The last two decades have witnessed tremendous changes in communications. On one hand, communication has become multimedia, allowing exchange of all sorts of audiovisual content. On the other hand, thanks to the Internet and Mobiles, communication has become seamless and more democratic. Yet at the same time new challenges and new problems have appeared. Communication between machines has become the strong link in the information chain. However, the several-fold increase in computer performance and communication channel bandwidth does not seem to properly reflect in human-machine interfaces, and the good old keyboards, pointing devices, and displays still assure the majority of our interactions with computers. It seems as if Moore's law has not applied with the same rigor to interfaces between human and computers. Research and development in these areas indicate that there is hope that human-machine interaction can extend to other modalities such as interaction through smart cameras (vision), haptics (touch), olfaction (smell), and others, including direct brain-computer interaction. An essential element in any communication is the content. Content can be seen as the recipient in which, we express ourselves. In the history of mankind, we have been successful in finding multiple ways of expression. The obvious audio (music, song …) and visual (painting, photography, film …) expressions are by no means the only channels available to us. As a matter of fact, mechanisms of expression stimulating all our senses, such as haptics (sculptures, clothing …), olfaction (perfumes …), and taste (cuisine …) have always had a strong impact in culture and art. Electronic and digital communication has not been very successful so-far in taking full advantage of content beyond audiovisual modalities as vectors of expression. In this talk, we take an original look at the history of communications, and based on the past trends, analyse alternatives in which future communication systems may look like. Doing so, we will define what could define the future media, and outline the importance of man-machine interface, as the weak link of communications in today's systems.
About the Keynote Speaker:
Touradj Ebrahimi received M.Sc. and Ph.D., both in Electrical Engineering, from the Swiss Federal Institute of Technology, Lausanne (EPFL), in 1989 and 1992 respectively. In 1993, he was a research engineer at the Corporate Research Laboratories of Sony Corporation in Tokyo, where he conducted research on advanced video compression techniques for storage applications. In 1994, he was as a researcher at AT&T Bell Laboratories working on very low bitrate video coding. Touradj is currently a Titular Professor at the Signal Processing Institute of the School of Engineering at EPFL, where he is involved in research and teaching for Multimedia Information Processing and Coding. In 2002, he founded Emitall, a research and development company in electronic media innovations. Touradj was the recipient of the IEEE and Swiss national ASE award in 1989, and the winner of the first price for the best paper appeared in IEEE Transactions on Consumer Electronics in 2001. In 2001 and 2002, he received two ISO awards for contributions to MPEG-4 and JPEG 2000 standards. He is author or co-author of over 100 scientific publications and holds a dozen patents.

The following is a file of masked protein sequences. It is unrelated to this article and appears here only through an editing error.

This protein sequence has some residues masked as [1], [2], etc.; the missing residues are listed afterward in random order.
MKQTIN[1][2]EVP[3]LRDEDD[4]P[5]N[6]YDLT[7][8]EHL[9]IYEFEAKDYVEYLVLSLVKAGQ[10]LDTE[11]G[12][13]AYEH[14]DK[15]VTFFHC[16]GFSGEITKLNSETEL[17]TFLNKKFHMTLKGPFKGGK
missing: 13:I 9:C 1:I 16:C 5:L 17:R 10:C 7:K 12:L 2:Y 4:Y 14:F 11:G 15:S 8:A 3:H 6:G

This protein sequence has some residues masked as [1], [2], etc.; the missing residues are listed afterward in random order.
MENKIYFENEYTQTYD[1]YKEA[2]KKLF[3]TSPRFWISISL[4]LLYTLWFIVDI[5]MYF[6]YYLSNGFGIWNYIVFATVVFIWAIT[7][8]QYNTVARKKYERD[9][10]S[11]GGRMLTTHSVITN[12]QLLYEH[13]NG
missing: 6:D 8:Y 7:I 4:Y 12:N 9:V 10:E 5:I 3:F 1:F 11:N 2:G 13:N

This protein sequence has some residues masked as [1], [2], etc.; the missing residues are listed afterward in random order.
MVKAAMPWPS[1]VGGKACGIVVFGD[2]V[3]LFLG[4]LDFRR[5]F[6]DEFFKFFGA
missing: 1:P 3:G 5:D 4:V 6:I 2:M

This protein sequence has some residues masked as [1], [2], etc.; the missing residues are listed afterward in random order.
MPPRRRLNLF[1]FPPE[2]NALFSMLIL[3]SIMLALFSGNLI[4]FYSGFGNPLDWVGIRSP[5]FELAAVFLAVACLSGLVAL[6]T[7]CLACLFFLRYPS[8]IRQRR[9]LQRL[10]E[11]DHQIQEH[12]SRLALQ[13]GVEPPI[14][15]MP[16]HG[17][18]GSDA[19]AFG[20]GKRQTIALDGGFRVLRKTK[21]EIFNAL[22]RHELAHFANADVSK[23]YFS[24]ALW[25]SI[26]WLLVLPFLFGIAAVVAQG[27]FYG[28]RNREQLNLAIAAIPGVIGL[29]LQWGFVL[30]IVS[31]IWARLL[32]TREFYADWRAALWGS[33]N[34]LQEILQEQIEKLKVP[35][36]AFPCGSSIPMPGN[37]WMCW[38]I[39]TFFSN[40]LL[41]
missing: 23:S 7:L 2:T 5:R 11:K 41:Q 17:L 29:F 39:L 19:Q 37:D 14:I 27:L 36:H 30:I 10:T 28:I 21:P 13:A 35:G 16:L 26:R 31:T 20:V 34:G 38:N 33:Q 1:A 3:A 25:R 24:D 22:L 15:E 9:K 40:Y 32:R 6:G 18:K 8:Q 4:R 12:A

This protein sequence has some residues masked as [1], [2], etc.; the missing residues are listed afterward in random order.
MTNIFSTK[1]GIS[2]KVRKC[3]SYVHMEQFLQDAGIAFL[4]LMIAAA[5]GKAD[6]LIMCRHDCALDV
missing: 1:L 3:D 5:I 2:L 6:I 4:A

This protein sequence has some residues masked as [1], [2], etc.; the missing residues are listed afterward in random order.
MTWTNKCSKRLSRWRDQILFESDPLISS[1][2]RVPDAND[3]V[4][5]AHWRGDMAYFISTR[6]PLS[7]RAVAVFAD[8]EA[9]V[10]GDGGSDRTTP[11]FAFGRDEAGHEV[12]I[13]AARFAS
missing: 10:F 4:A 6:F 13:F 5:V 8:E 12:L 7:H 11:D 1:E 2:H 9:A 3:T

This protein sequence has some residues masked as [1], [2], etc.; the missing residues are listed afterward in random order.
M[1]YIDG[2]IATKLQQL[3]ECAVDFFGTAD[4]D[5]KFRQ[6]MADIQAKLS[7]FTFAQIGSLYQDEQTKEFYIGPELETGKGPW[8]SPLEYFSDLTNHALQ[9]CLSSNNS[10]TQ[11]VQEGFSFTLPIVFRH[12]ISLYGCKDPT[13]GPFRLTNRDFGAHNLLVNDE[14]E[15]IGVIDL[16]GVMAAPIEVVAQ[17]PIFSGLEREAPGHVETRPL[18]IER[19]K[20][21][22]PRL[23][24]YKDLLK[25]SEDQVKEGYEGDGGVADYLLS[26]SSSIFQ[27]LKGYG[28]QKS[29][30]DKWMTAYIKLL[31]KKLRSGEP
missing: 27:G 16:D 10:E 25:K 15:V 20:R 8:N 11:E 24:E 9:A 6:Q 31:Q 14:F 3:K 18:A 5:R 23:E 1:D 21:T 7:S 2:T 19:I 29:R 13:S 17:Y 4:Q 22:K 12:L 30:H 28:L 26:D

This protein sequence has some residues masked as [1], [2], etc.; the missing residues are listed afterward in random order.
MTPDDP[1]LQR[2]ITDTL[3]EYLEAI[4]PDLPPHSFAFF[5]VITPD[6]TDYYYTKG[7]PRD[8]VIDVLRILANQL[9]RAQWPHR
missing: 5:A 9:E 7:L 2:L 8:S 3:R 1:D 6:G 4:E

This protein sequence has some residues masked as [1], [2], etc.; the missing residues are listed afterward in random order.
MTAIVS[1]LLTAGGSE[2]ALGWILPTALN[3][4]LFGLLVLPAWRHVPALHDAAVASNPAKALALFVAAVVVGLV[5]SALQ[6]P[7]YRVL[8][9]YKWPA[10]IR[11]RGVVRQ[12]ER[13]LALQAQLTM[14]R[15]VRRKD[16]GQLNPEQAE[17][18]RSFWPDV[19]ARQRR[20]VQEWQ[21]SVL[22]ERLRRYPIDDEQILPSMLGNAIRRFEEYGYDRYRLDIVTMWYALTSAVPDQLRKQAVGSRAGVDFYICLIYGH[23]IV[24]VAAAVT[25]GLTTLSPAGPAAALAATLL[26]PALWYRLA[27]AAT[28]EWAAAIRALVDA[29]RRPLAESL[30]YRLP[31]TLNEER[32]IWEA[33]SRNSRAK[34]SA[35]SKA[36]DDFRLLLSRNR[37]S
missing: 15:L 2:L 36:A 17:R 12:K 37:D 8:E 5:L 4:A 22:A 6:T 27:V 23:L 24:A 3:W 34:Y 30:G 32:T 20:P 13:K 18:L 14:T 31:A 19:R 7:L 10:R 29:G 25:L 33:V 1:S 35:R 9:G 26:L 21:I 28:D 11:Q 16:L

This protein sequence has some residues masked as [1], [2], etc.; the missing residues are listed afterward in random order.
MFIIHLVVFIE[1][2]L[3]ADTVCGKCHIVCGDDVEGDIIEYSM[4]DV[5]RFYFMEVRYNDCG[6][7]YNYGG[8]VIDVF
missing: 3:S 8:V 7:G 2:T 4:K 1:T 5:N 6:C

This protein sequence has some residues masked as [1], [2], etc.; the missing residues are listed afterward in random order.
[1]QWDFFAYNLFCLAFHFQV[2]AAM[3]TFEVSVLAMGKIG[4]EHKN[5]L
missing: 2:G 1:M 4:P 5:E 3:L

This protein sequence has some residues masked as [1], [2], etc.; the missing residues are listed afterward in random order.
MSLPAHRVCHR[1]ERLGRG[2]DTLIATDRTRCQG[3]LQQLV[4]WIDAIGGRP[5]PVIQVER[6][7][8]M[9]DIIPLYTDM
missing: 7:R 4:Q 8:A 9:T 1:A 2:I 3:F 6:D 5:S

Professor K. R. Rao
The keynote speech will present an introduction to Joint Video Team (JVT) that is a joint effort by ITU-T VCEG (video coding experts group) and ISO/IEC MPEG organizations with the objective of developing a common standard for coding video sequences at approximately half the bitrate compared to MPEG-2 at the same quality. This new standard will achieve this performance edge across a very wide variety of applications ranging from low bit rate, low-resolution video to HDTV resolutions. It aims at having significant improvements in coding efficiency, error robustness and network friendliness. It will be known as H.264 (ITU-T) and MPEG-4 Part 10 (ISO/IEC). This is projected to be an International Standard by May 2003. The seminar will also highlight main differences in the coding of I, P and B pictures between this standard and MPEG-2. Intra pictures exploit spatial correlation to improve the performance of the coder. P pictures use multiple reference pictures, different block sizes for motion estimation and motion vector prediction to improve the coding efficiency. Use of direct mode and bi-predictive mode in B pictures results in increased performance. The new standard also allows the use of Arbitrary Block-size Transform (ABT), which is a simplified transform that avoids the mismatch error (DCT/IDCT) observed in the motion compensation hybrid coding adopted in MPEG-1 and MPEG-2. All these features along with others such as CABAC (Context Based Adaptive Binary Arithmetic Coding) have resulted in having a 2:1 coding gain over MPEG-2 at the cost of increased complexity. Web/ftp sites will be provided.
About the Keynote Speaker:
K. R. Rao received the Ph. D. degree in electrical engineering from The University of New Mexico, Albuquerque in 1966. Since 1966, he has been with the University of Texas at Arlington where he is currently a professor of electrical engineering. He, along with two other researchers, introduced the Discrete Cosine Transform in 1975 which has since become very popular in digital signal processing. He is the co-author of the books "Orthogonal Transforms for Digital Signal Processing" (Springer-Verlag, 1975), "Fast Transforms: Analyses and Applications" (Academic Press, 1982), "Discrete Cosine Transform - Algorithms, Advantages, Applications" (Academic Press, 1990). He has edited a benchmark volume, "Discrete Transforms and Their Applications" (Van Nostrand Reinhold, 1985). He has coedited a benchmark volume, "Teleconferencing" (Van Nostrand Reinhold, 1985). He is co-author of the books, "Techniques and standards for Image/Video/Audio Coding" (Prentice Hall) 1996 and "Packet video communications over ATM networks" (Prentice Hall) 2000. He has coedited a handbook " The transform and data compression handbook," (CRC Press, 2001). Some of his books have been translated into Japanese, Chinese, Korean and Russian. He has conducted workshops/tutorials on video/audio coding/standards worldwide. He has published extensively in refereed journals and has been a consultant to industry, research institutes and academia. He is a Fellow of the IEEE.